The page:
Student passionate about inspiring women to pursue education in computer science
Sanjana Ruhani Tammim received her first computer when she was just five years old and instantly fell in love with the endless possibilities it offered.
“I was very engaged with this computer from the day I received it,” she said. “My family wanted me to become a doctor as they believed that would be a suitable profession for me as a female. But I loved computers and I wanted to be an engineer. With computers, you can choose your own path.”
Not only did Tammim, a first-year doctoral student in computer science and software engineering, choose her own path – she’s passionate about helping young women pursue their computer education dreams and open pathways of their own.
“I dreamed about working with computers,” said Tammim, who earned undergraduate and master’s degrees in information technology from Jahangirnagar University in Bangladesh. “Not all women in my country envision themselves as engineers, however. I was privileged to choose the career path I wanted. Therefore, my vision and passion are to encourage women beyond race, color and backgrounds to pursue their dreams.”
Tammim works as a graduate research and teaching assistant in the college’s Laboratory for Education and Assistive Technology directed by Daniela Marghitu. She was invited to develop her skills as a computer scientist and collaborate with experienced professionals at the prestigious 2022 Computing Research Association Grad Cohort for Women April 21-23 in New Orleans.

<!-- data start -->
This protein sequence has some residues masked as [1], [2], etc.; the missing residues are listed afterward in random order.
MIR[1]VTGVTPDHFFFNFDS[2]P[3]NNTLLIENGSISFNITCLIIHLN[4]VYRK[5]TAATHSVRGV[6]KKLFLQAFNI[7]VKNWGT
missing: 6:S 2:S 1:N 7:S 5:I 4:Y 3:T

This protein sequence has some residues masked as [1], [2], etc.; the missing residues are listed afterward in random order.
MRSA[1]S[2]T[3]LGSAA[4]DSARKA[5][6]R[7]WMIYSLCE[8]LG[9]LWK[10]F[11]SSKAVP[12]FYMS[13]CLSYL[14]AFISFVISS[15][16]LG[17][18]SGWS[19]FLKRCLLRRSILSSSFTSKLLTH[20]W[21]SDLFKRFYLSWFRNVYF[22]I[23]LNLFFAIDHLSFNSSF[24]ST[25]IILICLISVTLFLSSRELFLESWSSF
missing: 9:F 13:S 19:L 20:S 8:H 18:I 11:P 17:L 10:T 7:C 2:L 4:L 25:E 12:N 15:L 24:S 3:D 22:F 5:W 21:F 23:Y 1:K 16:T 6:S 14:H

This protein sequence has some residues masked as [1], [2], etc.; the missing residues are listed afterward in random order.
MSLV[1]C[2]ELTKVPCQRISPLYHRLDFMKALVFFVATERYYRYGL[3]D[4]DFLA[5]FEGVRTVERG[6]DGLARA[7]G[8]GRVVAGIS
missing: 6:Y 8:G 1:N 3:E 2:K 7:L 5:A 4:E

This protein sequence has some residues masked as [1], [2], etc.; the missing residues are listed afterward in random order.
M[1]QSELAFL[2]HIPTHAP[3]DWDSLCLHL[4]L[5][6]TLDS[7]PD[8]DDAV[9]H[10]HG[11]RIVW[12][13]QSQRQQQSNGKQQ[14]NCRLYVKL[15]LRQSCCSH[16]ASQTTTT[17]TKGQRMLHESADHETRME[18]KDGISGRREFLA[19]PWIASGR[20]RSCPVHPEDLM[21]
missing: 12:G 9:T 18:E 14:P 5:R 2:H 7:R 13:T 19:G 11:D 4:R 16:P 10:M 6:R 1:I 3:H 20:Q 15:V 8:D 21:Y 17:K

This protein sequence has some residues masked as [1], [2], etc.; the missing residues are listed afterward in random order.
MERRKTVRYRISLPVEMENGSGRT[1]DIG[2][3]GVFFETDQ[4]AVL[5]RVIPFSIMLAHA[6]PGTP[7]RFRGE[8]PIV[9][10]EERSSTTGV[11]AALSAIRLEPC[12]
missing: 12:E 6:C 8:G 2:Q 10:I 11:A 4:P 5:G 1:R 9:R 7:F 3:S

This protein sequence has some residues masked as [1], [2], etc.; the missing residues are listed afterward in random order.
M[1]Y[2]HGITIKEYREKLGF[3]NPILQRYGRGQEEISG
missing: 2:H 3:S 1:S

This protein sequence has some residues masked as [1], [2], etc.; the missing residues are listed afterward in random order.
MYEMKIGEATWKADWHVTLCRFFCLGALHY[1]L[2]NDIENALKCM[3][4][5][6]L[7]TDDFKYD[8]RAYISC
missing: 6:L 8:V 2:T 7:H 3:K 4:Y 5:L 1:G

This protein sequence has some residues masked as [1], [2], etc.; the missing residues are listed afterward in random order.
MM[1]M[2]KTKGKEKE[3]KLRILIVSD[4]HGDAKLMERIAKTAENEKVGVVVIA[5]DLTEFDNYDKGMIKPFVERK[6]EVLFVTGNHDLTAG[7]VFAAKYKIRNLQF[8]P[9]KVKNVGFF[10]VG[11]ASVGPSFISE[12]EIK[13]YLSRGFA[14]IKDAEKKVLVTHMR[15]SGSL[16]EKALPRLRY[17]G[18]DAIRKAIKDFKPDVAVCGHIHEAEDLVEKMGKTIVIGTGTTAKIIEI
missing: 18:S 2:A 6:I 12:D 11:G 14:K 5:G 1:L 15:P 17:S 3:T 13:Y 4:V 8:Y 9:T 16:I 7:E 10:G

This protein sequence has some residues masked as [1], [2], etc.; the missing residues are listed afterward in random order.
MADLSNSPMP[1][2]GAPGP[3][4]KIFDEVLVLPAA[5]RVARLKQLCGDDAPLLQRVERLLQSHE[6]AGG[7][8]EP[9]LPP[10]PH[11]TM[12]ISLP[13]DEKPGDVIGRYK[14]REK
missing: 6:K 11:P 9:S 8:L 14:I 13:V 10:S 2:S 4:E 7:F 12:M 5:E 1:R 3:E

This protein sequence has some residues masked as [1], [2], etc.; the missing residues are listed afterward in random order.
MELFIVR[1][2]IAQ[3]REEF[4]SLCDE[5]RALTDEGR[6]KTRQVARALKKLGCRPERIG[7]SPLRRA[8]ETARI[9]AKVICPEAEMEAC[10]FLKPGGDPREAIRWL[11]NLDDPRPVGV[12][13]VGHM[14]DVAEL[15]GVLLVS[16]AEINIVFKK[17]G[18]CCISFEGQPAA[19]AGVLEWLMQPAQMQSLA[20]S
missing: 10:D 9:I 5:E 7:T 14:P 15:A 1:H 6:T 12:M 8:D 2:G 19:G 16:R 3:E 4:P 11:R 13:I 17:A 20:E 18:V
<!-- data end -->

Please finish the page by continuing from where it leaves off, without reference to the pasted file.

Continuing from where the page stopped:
“It is a great honor to attend this notable graduate cohort for women in computer science and engineering and I am confident this cohort will provide me with tremendous opportunities to meet people and build networks who have similar interests,” Tammim said. “Moreover, I will enjoy face-to-face, insightful learning moments from fellow female researchers and mentors. I am thrilled to meet a diverse group of women who, I am assured, will support me to believe that I am not alone and will encourage me to thrive on my PhD journey.”
Grad Cohort for Women attendees will spend two days interacting with 20 senior female computing-related researchers and professionals, who will share pertinent information on graduate school survival skills, as well as more personal information and insights about their experiences. The workshop will include a mix of formal presentations and informal discussions and social events.
“Women at the conference, like me, will gather to motivate students, share their experiences and research topics,” Tammim said. “We will learn fresh ideas that we can apply to our own academic careers and learn how we can follow their examples. I also look forward to learning from peer students.”
Tammim hopes to learn fresh approaches she can apply to her own research: developing systems for assistive technology.
“I am currently working on developing learning systems that help children with special needs,” said Tammim, already an experienced classroom lecturer, who desires a full-time academic role once her doctorate is completed. “Some of these tools include augmented reality and virtual reality. I began this research last semester. There’s still a long way to go.”
BY JOE McADORY
Sanjana Ruhani Tammim